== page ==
What cooking “tricks” do I need in my arsenal?
There aren’t really any magic bullets. If you just practice your knife skills and try to cook at least one new thing each week, you will exponentially increase your knowledge and skill base within a few months. Most home cooks also benefit from the following advice:
- Don’t play with your food — overstirring and moving food around too much doesn’t allow it to cook properly.
- Anything cooked in rapidly boiling water, from pasta to sweet corn, needs to be aggressively salted. I season my water until it tastes like contact lens saline solution or light seawater.
- Anything cooked on the bone tastes better, from fish to chicken. This allows more time for the food to be in contact with the cooking surface, and for the minerals in the bones to season from within – all of which means more flavor.
- Preheat your pans over medium heat for five minutes before sautéing or browning anything. Cold foods in cold pans create sticking issues and prevent foods from searing properly.
- Cooking fats and oils should be added sparingly and placed into the pan right before you are ready to sauté or pan cook. Lay all foods going into a pan away from you so that any spatters go to the far side of the stove and not on your forearms.
- Generically speaking, add seasoning and spices such as herbs and garlic after your main item has gone into the pan to avoid burning them and turning them bitter. Believe it or not, you run a far greater risk of this with dried spices than with allums such as onions and garlic.
- When slicing fruits and vegetables, safety comes first. Take a thin shaving off one side of your object so that it can sit flat on your cutting board. This insures stability and prevents dangerous slips and rollovers.
Braised Striped Bass "Portugaise"
- 3 pounds wild striped bass filet (snapper or halibut work well, also)
- 1/4 cup olive oil
- 1 tbs. dry oregano
- 2 pinches saffron
- 2 minced onions
- 1 green bell pepper, minced
- 5 garlic cloves, sliced
- 3 fresh bay leaves
- 8 anchovies
- 3 tbs. capers
- 16 ounces canned crushed tomatoes
- 1 pound linguica or andouille sausage
- 8 ounces fish stock
- 1/2 cup white wine
- 1/3 cup minced cilantro
- 1/3 cup minced parsley
- Juice of 1 lime and its zest
Skin, trim and cube the bass into 1-inch chunks. Set aside.
Place the olive oil into a large sauté pan with high sides. Put over high heat and add the sausage and brown, remove sausage, slice and reserve. Add the oregano, saffron, onion, pepper, garlic, bay anchovy, caper and reserved sausage. Cook for 3–4 minutes, and add the wine and tomato.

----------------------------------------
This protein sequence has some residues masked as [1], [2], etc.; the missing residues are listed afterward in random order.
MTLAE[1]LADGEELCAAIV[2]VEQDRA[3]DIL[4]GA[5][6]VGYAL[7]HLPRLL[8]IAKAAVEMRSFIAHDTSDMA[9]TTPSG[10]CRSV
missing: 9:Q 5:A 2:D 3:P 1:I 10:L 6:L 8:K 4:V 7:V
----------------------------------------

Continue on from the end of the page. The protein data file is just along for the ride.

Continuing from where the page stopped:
Reduce liquids buy half and add the fish stock. Reduce liquids by half. Add the bass and simmer for 10 minutes, stirring occasionally until fish is cooked through.
Season with the remaining ingredients and finish with salt and pepper.
Broiled Kasu Marinated Black Cod
- 1 quart plus one cup water
- 2 tbs. kosher salt
- 2 pounds black cod (sable fish) cut into 4 portions, skin on, preferably (Note: Halibut, snapper or striped bass works well also.)
- 1/2 pound kasu*, fermented sake lees (sediment from rice wine production)
- 1/4 cup brown sugar
- 2 tbs. miso
- 1/4 cup mirin
Combine the quart of water and the salt. Add the cod and soak in the refrigerator for 45 minutes. Remove fish, discard water and dry the fish gently.
In a work bowl, combine the remaining ingredients. Add the fish and marinate, covered in the fridge, for 2 days.
Preheat broiler and remove fish from marinade. Place the fish on a no-stick broiler tray and cook for 10 minutes for every inch of thickness. Turning once carefully; do not burn the fish.
Serve over soba noodles with minced scallions as garnish. Serve with the hot or cold broth as seasons dictate.
*Available from Mutual Fish: 206-322-4368
Apple Cider Roasted Pork Shoulder
- 1 trimmed, natural pork shoulder @ 3 ½ pounds
- 2 tbs. flour
- 2 tbs. minced garlic
- 2 tsp. kosher salt
- 1 tsp. ground white pepper
- 3 tbs. fresh rosemary
- 2 apples, peeled and sliced
- 1 large minced yellow onion
- 1 cup Calvados
- 1 cup natural apple cider
- 3 tbs. canola oil
Place canola oil in a large sauté pan over high heat. Combine the rosemary, flour, salt and pepper. Rub this mixture into the roast. Brown roast in the pan with the oil. Reserve the roast to a roasting rack set into a roasting pan. Place into a 450-degree oven for 20 minutes.
Add onions, apples and garlic to the sauté pan, cook until lightly colored. Add the Calvados and cider and reduce by half at a medium boil. Pour this mixture into the bottom of the roasting pan.
Turn oven down to 325 and cook for 90 more minutes, or up to two hours, basting each half hour. When roast is 175 to 180 degrees on a meat thermometer, it is done.
Serve with the pan juices spooned over.